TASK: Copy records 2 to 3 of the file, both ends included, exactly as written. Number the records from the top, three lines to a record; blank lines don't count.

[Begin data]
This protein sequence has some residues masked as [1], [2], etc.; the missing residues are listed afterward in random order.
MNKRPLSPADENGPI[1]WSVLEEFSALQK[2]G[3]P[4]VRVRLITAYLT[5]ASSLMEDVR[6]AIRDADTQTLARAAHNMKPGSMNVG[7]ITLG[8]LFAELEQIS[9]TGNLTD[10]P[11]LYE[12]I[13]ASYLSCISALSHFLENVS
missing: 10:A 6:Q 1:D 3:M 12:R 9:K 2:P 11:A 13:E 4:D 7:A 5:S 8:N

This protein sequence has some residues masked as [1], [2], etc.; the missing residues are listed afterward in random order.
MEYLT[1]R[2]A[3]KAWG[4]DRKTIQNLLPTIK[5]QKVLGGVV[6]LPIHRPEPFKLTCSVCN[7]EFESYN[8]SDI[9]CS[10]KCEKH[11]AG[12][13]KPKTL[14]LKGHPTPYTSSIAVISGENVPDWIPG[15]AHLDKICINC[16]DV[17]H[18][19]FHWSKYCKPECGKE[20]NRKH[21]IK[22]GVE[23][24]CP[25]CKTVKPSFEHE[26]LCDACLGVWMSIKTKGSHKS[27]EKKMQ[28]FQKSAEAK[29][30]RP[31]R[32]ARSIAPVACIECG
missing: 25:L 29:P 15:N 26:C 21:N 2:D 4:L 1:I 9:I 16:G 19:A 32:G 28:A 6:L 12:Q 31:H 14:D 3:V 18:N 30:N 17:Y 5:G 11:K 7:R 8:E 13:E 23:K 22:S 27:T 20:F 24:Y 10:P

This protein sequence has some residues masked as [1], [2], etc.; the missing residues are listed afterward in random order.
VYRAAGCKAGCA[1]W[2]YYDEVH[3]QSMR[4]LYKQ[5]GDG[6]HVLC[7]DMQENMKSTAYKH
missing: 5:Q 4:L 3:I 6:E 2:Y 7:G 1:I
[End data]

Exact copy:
This protein sequence has some residues masked as [1], [2], etc.; the missing residues are listed afterward in random order.
MEYLT[1]R[2]A[3]KAWG[4]DRKTIQNLLPTIK[5]QKVLGGVV[6]LPIHRPEPFKLTCSVCN[7]EFESYN[8]SDI[9]CS[10]KCEKH[11]AG[12][13]KPKTL[14]LKGHPTPYTSSIAVISGENVPDWIPG[15]AHLDKICINC[16]DV[17]H[18][19]FHWSKYCKPECGKE[20]NRKH[21]IK[22]GVE[23][24]CP[25]CKTVKPSFEHE[26]LCDACLGVWMSIKTKGSHKS[27]EKKMQ[28]FQKSAEAK[29][30]RP[31]R[32]ARSIAPVACIECG
missing: 25:L 29:P 15:N 26:C 21:N 2:D 4:L 1:I 9:I 16:G 19:A 32:G 28:A 6:L 12:Q 31:H 14:D 3:V 18:N 30:N 17:Y 5:G 11:K 7:R 8:E 13:E 23:K 22:S 27:T 20:F 24:Y 10:P

This protein sequence has some residues masked as [1], [2], etc.; the missing residues are listed afterward in random order.
VYRAAGCKAGCA[1]W[2]YYDEVH[3]QSMR[4]LYKQ[5]GDG[6]HVLC[7]DMQENMKSTAYKH
missing: 5:Q 4:L 3:I 6:E 2:Y 7:G 1:I